Vice President Joe Biden announced he will not be running in the 2016 presidential race.
The anticipated announcement was made from the White House on Oct. 21. With President Barack Obama by his side, Biden told reporters that the time for his candidacy has passed.
Biden explained that his decision to run was been stalled by his family’s grieving process, following the death of his son, former Delaware Attorney General Beau Biden, in early 2015.
“I know from previous experience that there is no timetable for this process,” says Biden of grief. “But I also know that I couldn’t do this if the family wasn't ready. The good news is that the family is at that point.”
Concerning the timetable for his rumored presidential bid, Biden said, “I have concluded that it has closed.”
While the vice president has backed out of the 2016 presidential race, he still plans to be a champion for the Democratic Party.
“While I will not be a candidate, I will also not be silent.”
Biden went on to praise what the Obama administration has accomplished for the U.S. He believes Obama has laid “a really solid foundation” for a future president.
“Democrats should not only defend this record, they should run on this record,” Biden declared.
The vice president used the remainder of his time to discuss policies that he believes are important to the American people. This includes evening the odds for the shrinking middle class, extending public education to 16 years, tripling the child care tax credit, drawing down U.S. intervention in world conflicts and ending the political divide.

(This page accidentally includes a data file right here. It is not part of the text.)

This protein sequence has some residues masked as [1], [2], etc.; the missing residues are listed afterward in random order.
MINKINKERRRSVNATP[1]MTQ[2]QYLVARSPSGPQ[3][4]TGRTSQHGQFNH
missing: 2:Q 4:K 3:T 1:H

“We need to end the divisive partisan politics that are ripping this country apart,” says Biden. “I don’t think we should look at Republicans as our enemy. They are our opposition, not our enemies.”
The vice president says his priority going into the final year of his term will be empowering efforts to cure cancer.
Biden also highlighted that government must continue to champion LGBT rights, immigration reform and ending institutionalized racism.
“Every one of these things are about the same thing,” said Biden. “It’s about equality … It’s about affording every single person dignity.”
While Biden claims he is more optimistic about America’s future than he has ever been in his career, he says there is much work to be done.
“There are too many people in America, too many parents, who can’t look their kid in the eye and say ‘honey, it’s gonna be OK,’” said Biden. “That’s our responsibility.”
The media consensus leading up to Biden’s announcement was that he would be running. On Oct. 20, The Washington Post accidentally published a story claiming that Biden would confirm a presidential run, according to The Wrap. That speculation appears to have been mistaken.